Wednesday, September 16, 2009

Thinking about tribal consultation

I seem to be reblogging just about everything that Tom King posts these days. Here I go again. Dr. King continues his critique of CRM in a new post, in which he argues eloquently that consultation, with tribes and others, is really the core of historic preservation law, though in practice it is often neglected in favor of formulaic and bureaucratic approaches to management.

On CRM practitioners:
I naively continue to be surprised by how reluctant many who purport to value cultural and historic preservation (not just expect to make a living at it) consider it unnecessary and/or scary to consult with interested parties about those resources.
The big finale:
It can be scary, no question about it, and it also can be irritating, frustrating, time consuming, and generally a pain in the backside. This is particularly the case because those interested parties – whether they’re tribes or others – probably don’t speak our specialized language; they may not relate very well to the National Register Criteria or the Criteria of Adverse Effect. They may not split hairs the way we do, and they may split different hairs. But the fact remains – here I go on my soap box again – that Congress enacted NHPA and other such laws not for the convenience and enjoyment of CRM practitioners and government officials, but to ensure consideration for places that citizens – that is, taxpayers, voters – care about. And when, in the 1980s, we failed to pay proper attention to the concerns of tribes, the tribes prevailed on Congress to change the law and remind us of our duty. However inconvenient it may be, I don’t think we’re doing our jobs – whether we’re consultants, federal officials, or SHPOs – if we close our eyes to the law’s clear direction to consult with tribes and others. And in evaluating historic places, we can’t pretend that archaeologists speak for anybody but themselves, about what’s important to them. They certainly don’t speak for tribes unless the tribes authorize them to.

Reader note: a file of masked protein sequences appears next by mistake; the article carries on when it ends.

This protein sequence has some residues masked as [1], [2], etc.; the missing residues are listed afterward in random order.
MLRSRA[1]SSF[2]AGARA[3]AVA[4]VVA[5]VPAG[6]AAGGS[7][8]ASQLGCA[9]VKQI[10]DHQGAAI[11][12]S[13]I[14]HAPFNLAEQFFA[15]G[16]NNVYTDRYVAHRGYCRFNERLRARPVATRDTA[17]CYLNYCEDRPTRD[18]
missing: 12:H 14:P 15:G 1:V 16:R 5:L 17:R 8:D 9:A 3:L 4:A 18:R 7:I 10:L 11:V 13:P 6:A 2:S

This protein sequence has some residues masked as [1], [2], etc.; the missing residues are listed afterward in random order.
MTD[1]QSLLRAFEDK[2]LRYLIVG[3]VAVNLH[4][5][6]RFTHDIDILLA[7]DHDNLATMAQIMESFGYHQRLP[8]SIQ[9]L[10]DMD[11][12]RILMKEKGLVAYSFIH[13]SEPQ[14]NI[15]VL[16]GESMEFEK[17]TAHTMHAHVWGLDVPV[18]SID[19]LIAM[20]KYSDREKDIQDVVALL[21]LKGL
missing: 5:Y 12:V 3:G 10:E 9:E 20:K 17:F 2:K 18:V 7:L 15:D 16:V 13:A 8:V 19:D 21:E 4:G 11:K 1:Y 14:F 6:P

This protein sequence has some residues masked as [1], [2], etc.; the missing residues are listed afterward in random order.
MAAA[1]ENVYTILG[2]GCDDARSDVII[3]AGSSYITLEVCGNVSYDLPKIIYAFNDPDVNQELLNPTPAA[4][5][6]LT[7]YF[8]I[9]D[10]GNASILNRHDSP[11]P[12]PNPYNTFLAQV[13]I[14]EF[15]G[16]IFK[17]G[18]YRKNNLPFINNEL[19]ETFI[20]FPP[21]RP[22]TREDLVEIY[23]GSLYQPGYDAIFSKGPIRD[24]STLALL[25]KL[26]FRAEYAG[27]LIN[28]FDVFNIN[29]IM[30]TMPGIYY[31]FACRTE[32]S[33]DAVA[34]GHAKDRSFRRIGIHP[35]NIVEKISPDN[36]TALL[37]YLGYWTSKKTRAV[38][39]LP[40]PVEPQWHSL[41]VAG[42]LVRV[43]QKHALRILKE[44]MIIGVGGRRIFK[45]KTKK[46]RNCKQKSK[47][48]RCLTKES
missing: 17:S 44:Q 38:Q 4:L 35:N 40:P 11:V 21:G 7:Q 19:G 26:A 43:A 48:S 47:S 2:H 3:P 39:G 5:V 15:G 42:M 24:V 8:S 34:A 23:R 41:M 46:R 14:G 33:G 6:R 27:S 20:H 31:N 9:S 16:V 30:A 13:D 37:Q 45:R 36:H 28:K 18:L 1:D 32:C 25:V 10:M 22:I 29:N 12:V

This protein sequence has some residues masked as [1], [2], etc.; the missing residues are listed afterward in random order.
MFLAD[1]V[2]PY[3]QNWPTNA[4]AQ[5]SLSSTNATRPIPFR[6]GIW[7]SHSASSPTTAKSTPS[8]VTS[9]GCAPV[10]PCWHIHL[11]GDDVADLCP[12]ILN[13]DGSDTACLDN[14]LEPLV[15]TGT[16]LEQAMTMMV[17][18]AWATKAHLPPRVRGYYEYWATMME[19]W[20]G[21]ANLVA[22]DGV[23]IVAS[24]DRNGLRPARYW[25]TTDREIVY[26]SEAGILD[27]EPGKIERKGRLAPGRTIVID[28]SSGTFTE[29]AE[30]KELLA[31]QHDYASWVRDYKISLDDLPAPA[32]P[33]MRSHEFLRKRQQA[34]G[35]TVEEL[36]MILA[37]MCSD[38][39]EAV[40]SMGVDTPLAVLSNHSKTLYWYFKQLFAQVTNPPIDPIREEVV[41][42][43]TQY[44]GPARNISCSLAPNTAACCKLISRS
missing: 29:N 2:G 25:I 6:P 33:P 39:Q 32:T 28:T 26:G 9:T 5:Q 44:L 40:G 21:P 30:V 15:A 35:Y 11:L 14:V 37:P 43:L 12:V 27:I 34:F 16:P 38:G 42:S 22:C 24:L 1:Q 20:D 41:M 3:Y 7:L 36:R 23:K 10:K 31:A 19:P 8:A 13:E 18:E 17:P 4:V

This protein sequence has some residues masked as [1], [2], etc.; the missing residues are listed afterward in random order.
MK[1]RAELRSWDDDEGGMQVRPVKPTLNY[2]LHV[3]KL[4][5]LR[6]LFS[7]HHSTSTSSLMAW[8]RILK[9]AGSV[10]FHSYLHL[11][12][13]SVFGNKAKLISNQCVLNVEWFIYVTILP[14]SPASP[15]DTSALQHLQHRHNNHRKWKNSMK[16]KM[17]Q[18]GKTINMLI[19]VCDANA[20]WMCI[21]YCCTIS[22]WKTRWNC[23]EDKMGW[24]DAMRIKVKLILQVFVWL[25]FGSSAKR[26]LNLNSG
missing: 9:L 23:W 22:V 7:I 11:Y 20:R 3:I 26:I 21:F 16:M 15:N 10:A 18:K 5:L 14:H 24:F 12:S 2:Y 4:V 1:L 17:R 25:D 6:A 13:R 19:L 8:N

Saturday, September 5, 2009

Kokopelli of the North

As far as I know, this is the northernmost representation of Kokopelli. It is just South of Rangely, CO, in the Canyon Pintado (Douglas Creek), at about 40.05 degrees north latitude. It is almost certainly Fremont. If anyone knows of a representation located further to the north please let me know. I'm interested.